Last month, local residents, state environmental justice advocates, faith leaders, and regional conservation organizations, attended a public hearing on a proposed wood pellet mill in Lucedale, Mississippi. During the hearing, most of them asked the state to deny the permit and instead invest in forest protection, an equitable transition for all to 100 percent clean and renewable energy, such as wind and solar power, and to stop opening the door for more destructive industries that want to come into the state.
Enviva, the world’s largest wood pellet manufacturer, has proposed to build a giant pellet manufacturing facility in Lucedale. If built, the plant would be the largest wood pellet mill in the world, with the capacity to produce 1.4 million tons of wood pellets per year, requiring up to 130,000 acres of forests to be cut down annually — all to be shipped overseas and burned in power stations in Europe and Asia as biomass power.
“There were dozens of people that showed up for the permit hearing, many in support of the promised jobs, despite the fact that this new mill will bring air pollution, truck traffic and noise and destructive impacts to their forests,” said Rachel Weber of Dogwood Alliance, said of the May 14 meeting. “Enviva came to town promising the world to state and local governments, churches and organizations. But if extractive industry and industrial logging were a way to pull communities out of poverty and to improve our quality of life, the Southeast would have some of the wealthiest communities in the world.”
Enviva brings with it a track record of air quality violations, controversy, and community opposition. Last year, a report by the Environmental Integrity Project documented that more than half of all wood pellet facilities in the South failed to keep emissions below legal limits or to install proper pollution controls. Of all the companies they examined, Enviva has been the worst offender. The Maryland-based company is currently being taken to court over air quality issues in North Carolina.
“The operation of the Enviva Lucedale facility will cause or contribute to exceedances of the National Ambient Air Quality Standards (NAAQS) and that the plant will emit air toxics at levels that present unacceptable threats to human health,” said Patrick Anderson of Environmental Integrity Project. “As a result, the proposed facility does not meet requirements for the issuance of an air construction permit under the Clean Air Act and Mississippi regulations.”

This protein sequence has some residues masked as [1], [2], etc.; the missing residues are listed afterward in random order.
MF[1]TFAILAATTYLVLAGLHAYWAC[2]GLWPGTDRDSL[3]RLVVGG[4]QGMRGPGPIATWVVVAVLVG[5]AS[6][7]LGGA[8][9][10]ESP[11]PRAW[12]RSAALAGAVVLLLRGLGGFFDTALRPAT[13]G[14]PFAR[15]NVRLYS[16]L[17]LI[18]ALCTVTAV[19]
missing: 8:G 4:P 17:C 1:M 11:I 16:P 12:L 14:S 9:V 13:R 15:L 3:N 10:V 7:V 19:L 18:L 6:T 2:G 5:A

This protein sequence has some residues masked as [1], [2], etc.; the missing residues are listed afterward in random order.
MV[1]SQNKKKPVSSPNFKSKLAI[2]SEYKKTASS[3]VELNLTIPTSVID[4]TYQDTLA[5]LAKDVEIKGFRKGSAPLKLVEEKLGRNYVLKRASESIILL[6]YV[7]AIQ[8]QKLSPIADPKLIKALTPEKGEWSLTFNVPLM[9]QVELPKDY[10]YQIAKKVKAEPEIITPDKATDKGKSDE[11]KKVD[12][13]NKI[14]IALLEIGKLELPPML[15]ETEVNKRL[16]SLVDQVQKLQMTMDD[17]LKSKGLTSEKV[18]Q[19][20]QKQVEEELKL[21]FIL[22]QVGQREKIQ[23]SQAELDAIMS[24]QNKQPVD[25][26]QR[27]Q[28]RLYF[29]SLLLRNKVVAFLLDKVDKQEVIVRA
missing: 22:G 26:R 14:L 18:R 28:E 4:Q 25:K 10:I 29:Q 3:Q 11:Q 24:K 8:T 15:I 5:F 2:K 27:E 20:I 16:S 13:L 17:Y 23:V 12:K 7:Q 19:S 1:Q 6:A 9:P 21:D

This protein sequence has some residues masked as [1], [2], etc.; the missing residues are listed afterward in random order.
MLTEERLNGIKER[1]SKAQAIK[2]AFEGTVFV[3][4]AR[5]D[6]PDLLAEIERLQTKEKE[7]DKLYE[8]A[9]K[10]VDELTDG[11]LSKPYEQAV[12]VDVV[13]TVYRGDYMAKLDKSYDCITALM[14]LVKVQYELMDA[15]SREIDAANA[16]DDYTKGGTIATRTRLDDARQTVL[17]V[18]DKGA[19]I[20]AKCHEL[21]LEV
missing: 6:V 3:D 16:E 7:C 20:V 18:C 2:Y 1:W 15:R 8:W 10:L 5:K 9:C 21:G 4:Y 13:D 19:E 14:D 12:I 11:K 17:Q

Following the public hearing, it’s clear that Mississippi is just at the beginning of a long battle to protect forests, communities, and climate.
Reverend Malcolm, of the People’s Justice Council, decried Enviva as “a bad neighbor. Not good for the community or the planet.” Enviva has a troubling history in communities where it has set up shop, including operating with flawed permits, air quality violations, and denial of communities having meaningful public input during the permitting processes. Their 24/7 operations mean constant noise and dust for the surrounding community, and increased truck traffic has affected local roads.
The Mississippi Department of Environmental Quality has a responsibility to ensure that Enviva complies with clean air and clean water standards. Even more, state policymakers have a responsibility to the people of Mississippi that their taxpayer dollars are spent wisely. If the proposed plant is approved, Enviva would receive up to $17 million in taxpayer-funded incentives, grants, and property tax breaks.
Biomass is living on borrowed time and has shaky credentials. It's not truly renewable, it's not carbon-neutral and its diminishing government subsidies can't be justified forever. These negative impacts have effects on European and Asian government’s willingness to subsidize biomass plants with public money. And for investors, the question is not if the bubble will burst, but when..
For local governments the question is who will pay the most when forests are degraded, all of our precious natural resources are exported, and massive facilities across the ocean no longer accept biomass?
Katherine Egland of the NAACP summarized the situation aptly, “While we in opposition to this facility are being labelled ‘outsiders,’ local residents have no problem with a Maryland-based corporation shipping valuable natural resources halfway around the world or giving millions of dollars in tax incentives to the Maryland-based company.”